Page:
I sat there idling in the fast food line, knowing I had felt this way before. I jetted over the guilt of ordering – and, in time, eating – this comfort food with my sister from the burger joint that has been here since our childhoods. Child’s play on the list of emotions I was trying to wrestle.
Strangely, I was feeling that things were settled for just a moment. I dug deeply, and, when I landed on where I had experienced this feeling before, I smiled.
My husband and I gave birth and raised only one child while we were growing and working in our separate small businesses. The days could be very long and very disjointed. I can remember days where, when all the dust had settled and I had crash landed in my bed near midnight and was thinking back over the day, I was stunned that something I thought had happened several days ago had been that very morning. All this while breastfeeding or pumping so that others could feed our dear son.
One of those long days so many years ago involved a night when our son just would not calm. He was fed, he was dry, he had been happy all day, he had no fever; he just wouldn’t go to sleep. It felt like something was brewing in his nearly perfect body, but, being an untrained mothering professional, I knew all I could do was wait because a diagnosis was impossible.
So we rocked, and rocked, and rocked in a rocker that now graces our living room. The rooms on our second floor were dark, my husband and dog quietly staying away. The street light pushed its way through thousands of maple leaves and landed on my back. And still we rocked. I sang; he cooed. I was silent; he stared up at me with huge eyes and spottingly fussed. We rocked some more.
Then he settled. I rocked. He fell asleep, and still I rocked. My instinct was to jump up, place him in the crib, skip going to the bathroom, run to my bed, and sleep the sleep of the dead. Yet, I rocked my full bladder and him until his breaths were deeply pulling from the center of his being and his body was limp from giving in.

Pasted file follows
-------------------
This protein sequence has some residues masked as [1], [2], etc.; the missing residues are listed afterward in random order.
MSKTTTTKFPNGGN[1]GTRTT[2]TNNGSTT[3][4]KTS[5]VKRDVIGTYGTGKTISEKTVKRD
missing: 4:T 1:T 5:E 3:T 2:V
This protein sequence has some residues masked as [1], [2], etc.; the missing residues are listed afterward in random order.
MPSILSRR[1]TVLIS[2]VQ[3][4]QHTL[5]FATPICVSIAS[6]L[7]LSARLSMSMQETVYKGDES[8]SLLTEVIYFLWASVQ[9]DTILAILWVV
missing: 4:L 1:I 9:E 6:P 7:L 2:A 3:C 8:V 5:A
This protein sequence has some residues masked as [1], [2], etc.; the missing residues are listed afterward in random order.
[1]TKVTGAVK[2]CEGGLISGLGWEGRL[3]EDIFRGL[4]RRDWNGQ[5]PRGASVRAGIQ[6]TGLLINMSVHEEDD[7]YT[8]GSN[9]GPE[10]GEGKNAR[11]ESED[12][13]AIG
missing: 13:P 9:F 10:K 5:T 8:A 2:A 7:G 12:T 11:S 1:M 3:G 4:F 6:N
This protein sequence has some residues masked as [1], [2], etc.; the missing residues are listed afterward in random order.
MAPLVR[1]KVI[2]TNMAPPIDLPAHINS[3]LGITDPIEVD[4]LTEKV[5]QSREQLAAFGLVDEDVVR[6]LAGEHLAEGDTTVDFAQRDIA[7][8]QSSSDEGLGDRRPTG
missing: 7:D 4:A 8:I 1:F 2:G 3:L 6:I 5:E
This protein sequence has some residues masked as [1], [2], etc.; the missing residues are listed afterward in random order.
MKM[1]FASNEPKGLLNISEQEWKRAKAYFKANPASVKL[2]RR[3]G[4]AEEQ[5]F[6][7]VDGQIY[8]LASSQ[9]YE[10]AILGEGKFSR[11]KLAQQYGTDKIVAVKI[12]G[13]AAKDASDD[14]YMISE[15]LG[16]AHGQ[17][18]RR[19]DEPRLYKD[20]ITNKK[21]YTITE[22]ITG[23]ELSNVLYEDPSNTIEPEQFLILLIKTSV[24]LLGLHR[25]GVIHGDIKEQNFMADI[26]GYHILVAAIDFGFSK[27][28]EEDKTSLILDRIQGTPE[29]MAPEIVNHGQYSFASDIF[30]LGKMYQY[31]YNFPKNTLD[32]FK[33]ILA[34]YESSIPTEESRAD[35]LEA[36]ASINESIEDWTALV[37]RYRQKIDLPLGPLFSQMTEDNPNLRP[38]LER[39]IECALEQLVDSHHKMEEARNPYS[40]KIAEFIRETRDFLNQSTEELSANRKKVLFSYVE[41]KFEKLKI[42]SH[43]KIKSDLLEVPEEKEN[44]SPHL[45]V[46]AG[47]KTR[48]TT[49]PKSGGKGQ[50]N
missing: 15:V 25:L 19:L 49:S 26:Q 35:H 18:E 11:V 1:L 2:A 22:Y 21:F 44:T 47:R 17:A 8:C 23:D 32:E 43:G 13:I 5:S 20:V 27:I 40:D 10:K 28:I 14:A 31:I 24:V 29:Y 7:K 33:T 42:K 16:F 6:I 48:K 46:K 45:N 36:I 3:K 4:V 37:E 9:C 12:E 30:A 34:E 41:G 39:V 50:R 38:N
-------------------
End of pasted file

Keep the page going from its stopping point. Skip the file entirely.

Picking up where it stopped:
I knew a storm was coming from him. An illness or a tooth or possibly colic or any of the other horrors mentioned in the parenting handbook I glanced over occasionally. With that would come disruption and side effects. Extra laundry and messy emotions.
Just like cancer, come to find out.
Idling in that line, I was just three hours off the butt-crack-of-dawn flight from Florida where I helped our father make the decision to take on another chemo therapy for yet another treatable – but not curable – cancer. As he told his new oncologist, who smiled, “I already have an incurable lymphoma, what’s one more?” Humor. It’s what Simmonses do. In times of happy and times of sad. We laugh.
Over the three days between diagnosis and landing on a treatment, my sister and I had spent hours on the phone getting caught up on all things work related and all things cancer related. We were, again, dividing and conquering. We laughed and cried. We were living with cancer.
Idling in that line, I knew our dad was settled. Not in a crib but in a treatment. I felt relief.
The storms will come and ravage our father. Chemo does that. His suffering will be our suffering. His successes he will willingly share with us. And, thankfully, he will let us learn from the pain, and we will try our hardest to take some of it away with laughter.
Idling in that line, I knew there were days coming that would be long. And glorious. And hard. I was hungry and knew Casey would be, too.
p.s. Say what you will about “sheet meat” burgers, Winstead’s has changed little since Casey and I were children. Since we sat in those booths after dances, football games, and orchestra concerts. A double with everything plus cheese, tomato, and mayo will set you free and move cancer aside for a few minutes.
p.p.s. All photos are from Florida. The flowers all live in my Dad’s yard, and the beach lives just down the street where I found the little bit of magic seen below. Damn, life is beautiful.